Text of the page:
A reactant gas is produced by flowing the carrier gas through transfer lines into a storage vessel and contacting the stored source compound with the carrier gas such that some of the source compound is transferred to the vapor phase either at or below the saturation point. The temperature of the carrier gas is approximately 20 to 200° C. The flow rate of the carrier gas is in the range of about 20 standard cubic centimeters per minute (sccm) to 5 standard liters per minute. When the F-series metal amide is a dopant source, the mole fraction of the source compound in the reactant gas is about 1×1031 2 to 10-8, preferably 10-6 to 10-8. When the metal amide is the primary element source, the mole fraction is about 10-1 to about 10-5, preferably about 10-2 to about 10-4.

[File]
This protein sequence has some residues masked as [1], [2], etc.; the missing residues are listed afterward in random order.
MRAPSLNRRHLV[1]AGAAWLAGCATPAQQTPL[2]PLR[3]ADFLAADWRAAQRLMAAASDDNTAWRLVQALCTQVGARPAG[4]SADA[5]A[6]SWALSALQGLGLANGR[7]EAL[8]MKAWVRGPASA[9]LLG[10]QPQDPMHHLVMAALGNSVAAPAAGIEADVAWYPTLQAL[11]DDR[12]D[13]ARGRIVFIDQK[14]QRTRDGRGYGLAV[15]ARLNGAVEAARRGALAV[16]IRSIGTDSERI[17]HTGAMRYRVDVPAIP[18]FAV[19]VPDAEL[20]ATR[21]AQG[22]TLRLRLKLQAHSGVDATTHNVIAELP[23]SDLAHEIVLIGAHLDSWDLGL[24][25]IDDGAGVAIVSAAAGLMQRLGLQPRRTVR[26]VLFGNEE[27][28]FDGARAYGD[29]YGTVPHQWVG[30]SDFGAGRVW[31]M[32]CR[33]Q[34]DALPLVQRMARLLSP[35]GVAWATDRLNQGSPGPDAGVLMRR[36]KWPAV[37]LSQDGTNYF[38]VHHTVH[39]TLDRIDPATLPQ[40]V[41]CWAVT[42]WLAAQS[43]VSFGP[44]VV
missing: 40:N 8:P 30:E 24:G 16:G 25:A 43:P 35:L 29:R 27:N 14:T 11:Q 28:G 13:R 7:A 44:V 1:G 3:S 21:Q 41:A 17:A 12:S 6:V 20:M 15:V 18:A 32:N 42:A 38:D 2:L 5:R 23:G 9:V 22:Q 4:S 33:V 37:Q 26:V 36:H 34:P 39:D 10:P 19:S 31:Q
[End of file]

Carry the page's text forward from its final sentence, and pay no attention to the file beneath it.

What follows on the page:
The reactant gas containing the metal amide source compound then flows through a manifold and into the heated reactor chamber containing a heated substrate. The substrate preferably is preheated by rf induction heating, radiant heat, or other means known in the art to a temperature in the range of 200-1000° C., more preferably 400-600° C. before the reactant gas is introduced to the reactor. For photoassisted or photocontrolled decomposition of the metal amide source compounds, lesser substrate growth temperatures may be employed. The pressure in the reactor will generally be greater than about 1 torr and less than 1 atmosphere and is preferably greater than about 5 torr and less than about 0.2 atmosphere.